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I currently study Searle's et al. (1992) book "variance components". In appendix S.d (page 474) they define Jacobian matrix of the transformation $\Theta \rightarrow\Delta$ as

$J_{\Theta \rightarrow\Delta}=\left[_m \frac {\partial \Theta_i}{\partial \Delta_j}\right]_{i,j}$

$m$ indicates that it is a matrix with the corresponding partial derivatives at $(i,j)$. Hence, $J$ is the Jacobian matrix of a function which takes as input the vector $\Theta$ and produces as output the vector $\Delta$. Or as the authors put it: parameters in $\Theta$ "are transformed in a one-to-one manner to the vector $\Delta$"

However, if I remind myself about the structure of a Jacobian matrix, amongst others here, then I find the following:

$ J=[\frac {\partial f}{\partial x_i}...\frac {\partial f}{\partial x_n}]$

Here, J is the Jacobian matrix $[m,n]$ of $f$, where $f:ℝ^n → ℝ^m$ is a function which takes as input the vector $x$ and produces as output the vector $f(x)$.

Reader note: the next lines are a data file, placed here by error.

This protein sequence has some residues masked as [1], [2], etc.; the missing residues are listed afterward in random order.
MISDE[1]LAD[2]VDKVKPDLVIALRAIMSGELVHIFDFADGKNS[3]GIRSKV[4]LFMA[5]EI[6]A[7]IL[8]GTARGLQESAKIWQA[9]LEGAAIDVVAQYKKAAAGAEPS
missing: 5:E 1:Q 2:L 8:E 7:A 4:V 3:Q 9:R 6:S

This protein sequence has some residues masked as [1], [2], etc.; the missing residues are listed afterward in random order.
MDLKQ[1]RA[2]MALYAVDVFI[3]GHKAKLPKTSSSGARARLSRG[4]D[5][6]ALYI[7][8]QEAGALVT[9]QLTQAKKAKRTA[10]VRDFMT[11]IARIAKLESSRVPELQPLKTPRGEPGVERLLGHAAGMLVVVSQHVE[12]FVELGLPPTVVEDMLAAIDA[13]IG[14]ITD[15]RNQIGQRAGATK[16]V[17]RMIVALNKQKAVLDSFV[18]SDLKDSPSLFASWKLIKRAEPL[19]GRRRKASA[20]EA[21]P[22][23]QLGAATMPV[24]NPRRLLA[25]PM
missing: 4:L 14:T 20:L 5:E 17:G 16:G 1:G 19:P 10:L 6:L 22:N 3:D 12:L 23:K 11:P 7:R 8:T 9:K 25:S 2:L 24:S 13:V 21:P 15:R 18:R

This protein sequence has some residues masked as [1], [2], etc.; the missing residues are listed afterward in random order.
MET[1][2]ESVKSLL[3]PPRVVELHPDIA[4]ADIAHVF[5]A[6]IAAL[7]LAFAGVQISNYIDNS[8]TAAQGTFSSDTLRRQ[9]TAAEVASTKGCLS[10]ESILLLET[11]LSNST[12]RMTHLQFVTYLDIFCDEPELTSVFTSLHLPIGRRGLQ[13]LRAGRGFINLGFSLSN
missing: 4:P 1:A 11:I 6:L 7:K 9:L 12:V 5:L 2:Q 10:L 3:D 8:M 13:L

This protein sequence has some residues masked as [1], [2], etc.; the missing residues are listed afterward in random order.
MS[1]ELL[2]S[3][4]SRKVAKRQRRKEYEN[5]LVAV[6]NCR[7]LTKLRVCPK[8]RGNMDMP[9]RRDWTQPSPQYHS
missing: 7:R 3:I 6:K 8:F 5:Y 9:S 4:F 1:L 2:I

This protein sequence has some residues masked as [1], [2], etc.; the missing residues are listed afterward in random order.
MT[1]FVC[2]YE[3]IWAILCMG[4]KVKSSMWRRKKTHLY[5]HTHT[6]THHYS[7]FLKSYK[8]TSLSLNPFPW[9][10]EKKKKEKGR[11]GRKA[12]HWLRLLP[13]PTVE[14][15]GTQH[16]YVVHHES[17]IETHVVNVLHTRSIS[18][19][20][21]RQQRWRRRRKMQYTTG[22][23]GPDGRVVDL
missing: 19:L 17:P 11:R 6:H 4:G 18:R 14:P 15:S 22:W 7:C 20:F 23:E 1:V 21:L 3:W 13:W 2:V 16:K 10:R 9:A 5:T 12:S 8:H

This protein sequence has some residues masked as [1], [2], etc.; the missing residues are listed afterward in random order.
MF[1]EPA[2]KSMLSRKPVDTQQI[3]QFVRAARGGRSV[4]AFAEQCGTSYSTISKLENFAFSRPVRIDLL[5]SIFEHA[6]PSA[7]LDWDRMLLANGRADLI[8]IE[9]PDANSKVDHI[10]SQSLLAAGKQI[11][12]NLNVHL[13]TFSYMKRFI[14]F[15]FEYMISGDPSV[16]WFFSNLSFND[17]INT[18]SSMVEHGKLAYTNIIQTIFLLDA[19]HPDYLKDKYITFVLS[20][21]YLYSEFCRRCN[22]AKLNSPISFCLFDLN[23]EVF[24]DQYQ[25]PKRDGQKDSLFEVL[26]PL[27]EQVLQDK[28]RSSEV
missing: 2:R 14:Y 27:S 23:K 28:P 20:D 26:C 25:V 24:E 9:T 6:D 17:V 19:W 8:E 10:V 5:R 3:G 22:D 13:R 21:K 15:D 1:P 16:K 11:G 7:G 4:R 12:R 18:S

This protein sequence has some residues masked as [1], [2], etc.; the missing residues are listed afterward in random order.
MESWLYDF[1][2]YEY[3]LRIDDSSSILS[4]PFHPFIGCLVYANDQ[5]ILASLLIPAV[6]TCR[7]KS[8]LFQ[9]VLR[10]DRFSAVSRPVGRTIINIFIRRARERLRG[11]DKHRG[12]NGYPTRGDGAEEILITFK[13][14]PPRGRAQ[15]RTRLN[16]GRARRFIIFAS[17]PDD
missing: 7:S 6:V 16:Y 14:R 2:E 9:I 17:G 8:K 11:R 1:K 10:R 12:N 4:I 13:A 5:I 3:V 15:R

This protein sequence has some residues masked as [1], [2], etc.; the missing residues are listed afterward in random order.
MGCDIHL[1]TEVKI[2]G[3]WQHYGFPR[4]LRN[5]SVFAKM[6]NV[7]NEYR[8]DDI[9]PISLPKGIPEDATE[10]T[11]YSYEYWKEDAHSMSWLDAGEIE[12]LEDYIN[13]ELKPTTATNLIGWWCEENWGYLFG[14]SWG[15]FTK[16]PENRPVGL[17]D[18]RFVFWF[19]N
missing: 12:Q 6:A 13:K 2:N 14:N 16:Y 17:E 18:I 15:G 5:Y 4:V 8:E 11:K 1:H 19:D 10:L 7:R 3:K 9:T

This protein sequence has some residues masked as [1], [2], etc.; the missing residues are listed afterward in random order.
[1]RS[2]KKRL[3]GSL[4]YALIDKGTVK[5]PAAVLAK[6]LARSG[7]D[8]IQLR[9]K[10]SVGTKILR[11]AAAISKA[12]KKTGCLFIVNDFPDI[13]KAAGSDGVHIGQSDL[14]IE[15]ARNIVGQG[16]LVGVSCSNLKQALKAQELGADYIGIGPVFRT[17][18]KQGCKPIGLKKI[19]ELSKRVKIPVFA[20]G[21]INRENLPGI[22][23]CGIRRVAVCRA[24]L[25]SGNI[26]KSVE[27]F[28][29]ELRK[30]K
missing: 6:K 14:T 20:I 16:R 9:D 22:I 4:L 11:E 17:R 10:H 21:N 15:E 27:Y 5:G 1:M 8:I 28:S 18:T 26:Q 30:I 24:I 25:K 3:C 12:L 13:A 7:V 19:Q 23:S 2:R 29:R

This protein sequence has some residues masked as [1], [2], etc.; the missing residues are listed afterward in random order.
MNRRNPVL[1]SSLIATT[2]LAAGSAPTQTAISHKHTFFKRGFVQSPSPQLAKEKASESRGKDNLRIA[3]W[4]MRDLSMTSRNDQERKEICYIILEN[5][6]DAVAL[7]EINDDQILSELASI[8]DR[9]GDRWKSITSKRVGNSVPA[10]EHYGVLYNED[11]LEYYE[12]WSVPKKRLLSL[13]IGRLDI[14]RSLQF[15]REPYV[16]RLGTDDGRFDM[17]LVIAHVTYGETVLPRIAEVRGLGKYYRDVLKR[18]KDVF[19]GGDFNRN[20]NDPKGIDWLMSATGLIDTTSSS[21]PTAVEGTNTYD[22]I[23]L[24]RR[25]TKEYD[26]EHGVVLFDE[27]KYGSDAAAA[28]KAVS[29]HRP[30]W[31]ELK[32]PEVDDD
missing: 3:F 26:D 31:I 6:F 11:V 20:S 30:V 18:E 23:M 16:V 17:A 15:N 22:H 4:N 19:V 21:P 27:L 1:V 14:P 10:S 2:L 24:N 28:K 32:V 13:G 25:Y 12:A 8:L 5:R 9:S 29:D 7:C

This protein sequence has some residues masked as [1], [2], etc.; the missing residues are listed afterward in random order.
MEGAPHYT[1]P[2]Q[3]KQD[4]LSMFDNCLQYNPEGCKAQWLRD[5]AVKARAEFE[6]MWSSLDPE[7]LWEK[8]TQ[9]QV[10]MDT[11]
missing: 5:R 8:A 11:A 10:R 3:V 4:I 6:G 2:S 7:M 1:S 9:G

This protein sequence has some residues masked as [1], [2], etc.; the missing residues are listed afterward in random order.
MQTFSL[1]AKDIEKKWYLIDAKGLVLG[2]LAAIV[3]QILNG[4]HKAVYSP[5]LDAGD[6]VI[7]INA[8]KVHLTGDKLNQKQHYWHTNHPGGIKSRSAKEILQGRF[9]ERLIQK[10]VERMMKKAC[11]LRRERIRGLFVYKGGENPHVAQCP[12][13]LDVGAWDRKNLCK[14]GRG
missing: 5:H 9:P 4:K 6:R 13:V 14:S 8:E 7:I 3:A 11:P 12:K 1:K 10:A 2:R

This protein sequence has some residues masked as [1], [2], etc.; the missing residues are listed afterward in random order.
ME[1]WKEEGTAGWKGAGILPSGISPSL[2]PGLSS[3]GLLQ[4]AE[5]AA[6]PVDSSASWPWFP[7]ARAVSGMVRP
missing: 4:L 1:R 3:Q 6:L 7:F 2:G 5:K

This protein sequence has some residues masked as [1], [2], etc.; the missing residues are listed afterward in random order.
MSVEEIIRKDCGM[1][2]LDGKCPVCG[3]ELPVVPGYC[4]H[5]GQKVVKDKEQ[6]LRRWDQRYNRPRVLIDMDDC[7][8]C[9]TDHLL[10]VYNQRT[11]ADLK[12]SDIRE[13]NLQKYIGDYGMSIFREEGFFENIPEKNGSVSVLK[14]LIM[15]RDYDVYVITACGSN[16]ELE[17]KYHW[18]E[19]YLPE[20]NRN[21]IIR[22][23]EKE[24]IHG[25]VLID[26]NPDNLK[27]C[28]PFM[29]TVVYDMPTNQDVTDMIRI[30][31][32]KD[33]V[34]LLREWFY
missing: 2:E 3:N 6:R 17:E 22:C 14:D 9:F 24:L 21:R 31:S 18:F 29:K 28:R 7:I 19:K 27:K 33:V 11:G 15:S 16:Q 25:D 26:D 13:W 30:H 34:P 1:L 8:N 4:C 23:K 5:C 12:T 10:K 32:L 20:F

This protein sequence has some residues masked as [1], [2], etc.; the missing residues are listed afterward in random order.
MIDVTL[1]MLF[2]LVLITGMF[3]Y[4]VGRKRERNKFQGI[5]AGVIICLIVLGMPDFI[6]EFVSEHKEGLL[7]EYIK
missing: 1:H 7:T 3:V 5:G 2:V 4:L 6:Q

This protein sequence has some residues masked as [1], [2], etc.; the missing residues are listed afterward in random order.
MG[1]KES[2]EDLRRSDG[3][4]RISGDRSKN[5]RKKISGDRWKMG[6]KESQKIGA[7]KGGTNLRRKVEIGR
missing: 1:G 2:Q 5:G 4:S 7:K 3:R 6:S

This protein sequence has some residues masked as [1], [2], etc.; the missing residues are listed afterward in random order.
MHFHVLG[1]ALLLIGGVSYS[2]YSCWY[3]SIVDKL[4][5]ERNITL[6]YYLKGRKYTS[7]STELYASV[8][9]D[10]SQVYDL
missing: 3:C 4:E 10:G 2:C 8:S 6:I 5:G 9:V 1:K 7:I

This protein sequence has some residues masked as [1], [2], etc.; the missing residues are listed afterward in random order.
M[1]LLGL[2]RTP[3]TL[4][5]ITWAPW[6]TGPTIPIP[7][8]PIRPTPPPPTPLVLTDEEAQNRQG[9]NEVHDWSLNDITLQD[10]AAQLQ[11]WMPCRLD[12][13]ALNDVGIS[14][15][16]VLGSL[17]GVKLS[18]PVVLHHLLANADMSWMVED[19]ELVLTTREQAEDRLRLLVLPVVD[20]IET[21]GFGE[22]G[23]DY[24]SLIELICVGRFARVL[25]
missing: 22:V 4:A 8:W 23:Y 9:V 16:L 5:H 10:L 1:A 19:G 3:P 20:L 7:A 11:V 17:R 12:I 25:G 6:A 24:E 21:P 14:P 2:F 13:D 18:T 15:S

Hence, I find the two definitions of the Jacobian matrix conflicting since

$J_{\Theta \rightarrow\Delta} = J^{-1}$

I do not believe that there is a mistake in Searle's et al. but cannot reconcile both definitions of a Jacobian matrix. What do I miss?

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That's just because of how the Jacobian is used in probability. If $\Delta = f(\Theta)$ and $p_\Delta, p_\Theta$ are the two densities then

$$\mathbf{P}(\Delta \in A) = \int_A p_{\Delta}(\delta) \,d\delta = \mathbf{P}(\Theta \in f^{-1}(A)) = \int_{f^{-1}(A)} p_\Theta(\theta) \,d\theta $$

The change of variables theorem tells us that

$$ \int_{f^{-1}(A)} p_\Theta(\theta) \,d\theta = \int_A p_\Theta(f^{-1}(\delta))\left| \det\left[ \frac{\partial \Theta_i}{\partial \Delta_j} \right] \right| \,d\delta. $$

So

$$ p_\Delta(\delta) = p_\Theta(f^{-1}(\delta))\left| \det\left[ \frac{\partial \Theta_i}{\partial \Delta_j} \right] \right|. $$

Which means we don't want the Jacobian of $f$ as defined on Wikipedia, we want the Jacobian of $f^{-1}$.

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  • $\begingroup$ thanks for the answer. I was just wondering if you could recommend and literature (e.g. textbook) that would allow me to study this a bit more in detail. Cheers $\endgroup$ – DomB Jan 25 at 18:47
  • $\begingroup$ @Dom Any multivariable calculus or analysis book covers the change of variables formula. You can also look at intro differential geometry books (e.g. Spivak's Calculus on Manifolds or Tu's An Introduction to Manifolds). $\endgroup$ – Trevor Gunn Jan 25 at 22:11

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